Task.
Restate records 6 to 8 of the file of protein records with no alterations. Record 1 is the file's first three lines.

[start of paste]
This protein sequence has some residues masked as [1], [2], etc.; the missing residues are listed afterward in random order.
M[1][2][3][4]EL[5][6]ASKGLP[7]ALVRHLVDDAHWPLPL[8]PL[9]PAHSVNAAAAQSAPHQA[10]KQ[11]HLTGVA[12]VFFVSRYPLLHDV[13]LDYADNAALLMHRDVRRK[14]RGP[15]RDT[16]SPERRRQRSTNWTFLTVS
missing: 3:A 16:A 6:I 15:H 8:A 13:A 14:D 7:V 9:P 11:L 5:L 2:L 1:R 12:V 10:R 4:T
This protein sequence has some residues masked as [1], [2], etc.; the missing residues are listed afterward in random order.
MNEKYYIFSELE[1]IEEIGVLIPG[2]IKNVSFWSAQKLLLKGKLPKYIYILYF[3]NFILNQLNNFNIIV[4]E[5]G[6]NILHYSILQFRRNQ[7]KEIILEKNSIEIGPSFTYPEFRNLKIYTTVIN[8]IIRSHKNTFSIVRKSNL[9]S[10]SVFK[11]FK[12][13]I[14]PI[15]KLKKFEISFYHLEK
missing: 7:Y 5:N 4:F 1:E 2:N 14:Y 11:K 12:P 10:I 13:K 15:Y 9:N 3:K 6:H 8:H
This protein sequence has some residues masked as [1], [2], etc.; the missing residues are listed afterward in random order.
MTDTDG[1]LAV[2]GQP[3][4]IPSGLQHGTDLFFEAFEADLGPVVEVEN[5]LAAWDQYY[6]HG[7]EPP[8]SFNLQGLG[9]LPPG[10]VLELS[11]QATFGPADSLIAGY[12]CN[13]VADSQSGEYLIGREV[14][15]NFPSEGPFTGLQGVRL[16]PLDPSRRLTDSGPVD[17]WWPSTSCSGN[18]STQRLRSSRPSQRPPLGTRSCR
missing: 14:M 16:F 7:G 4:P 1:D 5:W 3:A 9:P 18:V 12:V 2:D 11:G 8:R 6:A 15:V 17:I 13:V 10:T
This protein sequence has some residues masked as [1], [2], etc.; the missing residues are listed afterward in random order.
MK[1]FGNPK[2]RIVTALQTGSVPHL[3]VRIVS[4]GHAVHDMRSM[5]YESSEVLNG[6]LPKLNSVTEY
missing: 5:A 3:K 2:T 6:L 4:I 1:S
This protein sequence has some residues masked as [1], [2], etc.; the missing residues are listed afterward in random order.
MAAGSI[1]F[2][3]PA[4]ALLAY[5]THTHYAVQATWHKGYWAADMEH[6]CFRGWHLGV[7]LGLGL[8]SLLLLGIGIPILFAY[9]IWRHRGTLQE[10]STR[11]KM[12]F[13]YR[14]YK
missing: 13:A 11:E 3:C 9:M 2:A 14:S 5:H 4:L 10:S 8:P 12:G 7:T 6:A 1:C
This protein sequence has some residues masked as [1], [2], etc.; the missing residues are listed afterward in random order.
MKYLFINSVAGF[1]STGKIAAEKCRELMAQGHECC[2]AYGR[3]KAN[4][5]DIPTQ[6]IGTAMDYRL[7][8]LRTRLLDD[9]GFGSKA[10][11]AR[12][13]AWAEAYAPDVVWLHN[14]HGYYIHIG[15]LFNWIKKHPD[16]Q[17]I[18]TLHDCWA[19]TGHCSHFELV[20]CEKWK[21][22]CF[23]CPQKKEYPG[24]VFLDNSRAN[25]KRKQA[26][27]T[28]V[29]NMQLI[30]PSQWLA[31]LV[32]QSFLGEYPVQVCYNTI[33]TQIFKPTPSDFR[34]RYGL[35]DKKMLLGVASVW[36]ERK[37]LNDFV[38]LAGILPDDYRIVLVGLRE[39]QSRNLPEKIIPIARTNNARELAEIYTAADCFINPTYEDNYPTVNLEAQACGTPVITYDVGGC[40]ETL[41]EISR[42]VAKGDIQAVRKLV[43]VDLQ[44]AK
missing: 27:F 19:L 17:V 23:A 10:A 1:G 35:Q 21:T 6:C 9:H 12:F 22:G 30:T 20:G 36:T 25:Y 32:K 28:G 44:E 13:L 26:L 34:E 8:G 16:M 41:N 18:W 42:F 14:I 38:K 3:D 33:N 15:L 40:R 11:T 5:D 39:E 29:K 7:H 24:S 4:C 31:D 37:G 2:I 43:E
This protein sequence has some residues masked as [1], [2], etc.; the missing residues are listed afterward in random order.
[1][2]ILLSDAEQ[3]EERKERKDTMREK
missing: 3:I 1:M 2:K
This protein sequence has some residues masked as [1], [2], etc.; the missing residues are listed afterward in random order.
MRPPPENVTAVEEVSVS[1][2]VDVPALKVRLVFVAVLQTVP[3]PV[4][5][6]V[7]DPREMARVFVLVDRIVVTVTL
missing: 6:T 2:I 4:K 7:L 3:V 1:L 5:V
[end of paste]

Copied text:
This protein sequence has some residues masked as [1], [2], etc.; the missing residues are listed afterward in random order.
MKYLFINSVAGF[1]STGKIAAEKCRELMAQGHECC[2]AYGR[3]KAN[4][5]DIPTQ[6]IGTAMDYRL[7][8]LRTRLLDD[9]GFGSKA[10][11]AR[12][13]AWAEAYAPDVVWLHN[14]HGYYIHIG[15]LFNWIKKHPD[16]Q[17]I[18]TLHDCWA[19]TGHCSHFELV[20]CEKWK[21][22]CF[23]CPQKKEYPG[24]VFLDNSRAN[25]KRKQA[26][27]T[28]V[29]NMQLI[30]PSQWLA[31]LV[32]QSFLGEYPVQVCYNTI[33]TQIFKPTPSDFR[34]RYGL[35]DKKMLLGVASVW[36]ERK[37]LNDFV[38]LAGILPDDYRIVLVGLRE[39]QSRNLPEKIIPIARTNNARELAEIYTAADCFINPTYEDNYPTVNLEAQACGTPVITYDVGGC[40]ETL[41]EISR[42]VAKGDIQAVRKLV[43]VDLQ[44]AK
missing: 27:F 19:L 17:V 23:A 10:A 1:G 35:Q 21:T 6:C 9:H 12:F 22:G 30:T 20:G 36:T 25:Y 32:K 28:G 44:E 13:L 26:L 34:E 8:G 16:M 41:N 18:W 42:F 14:I 38:K 3:D 33:N 15:L 40:R 11:T 5:D 39:E 29:K 7:H 24:S 4:C 31:D 37:G 2:I 43:E
This protein sequence has some residues masked as [1], [2], etc.; the missing residues are listed afterward in random order.
[1][2]ILLSDAEQ[3]EERKERKDTMREK
missing: 3:I 1:M 2:K
This protein sequence has some residues masked as [1], [2], etc.; the missing residues are listed afterward in random order.
MRPPPENVTAVEEVSVS[1][2]VDVPALKVRLVFVAVLQTVP[3]PV[4][5][6]V[7]DPREMARVFVLVDRIVVTVTL
missing: 6:T 2:I 4:K 7:L 3:V 1:L 5:V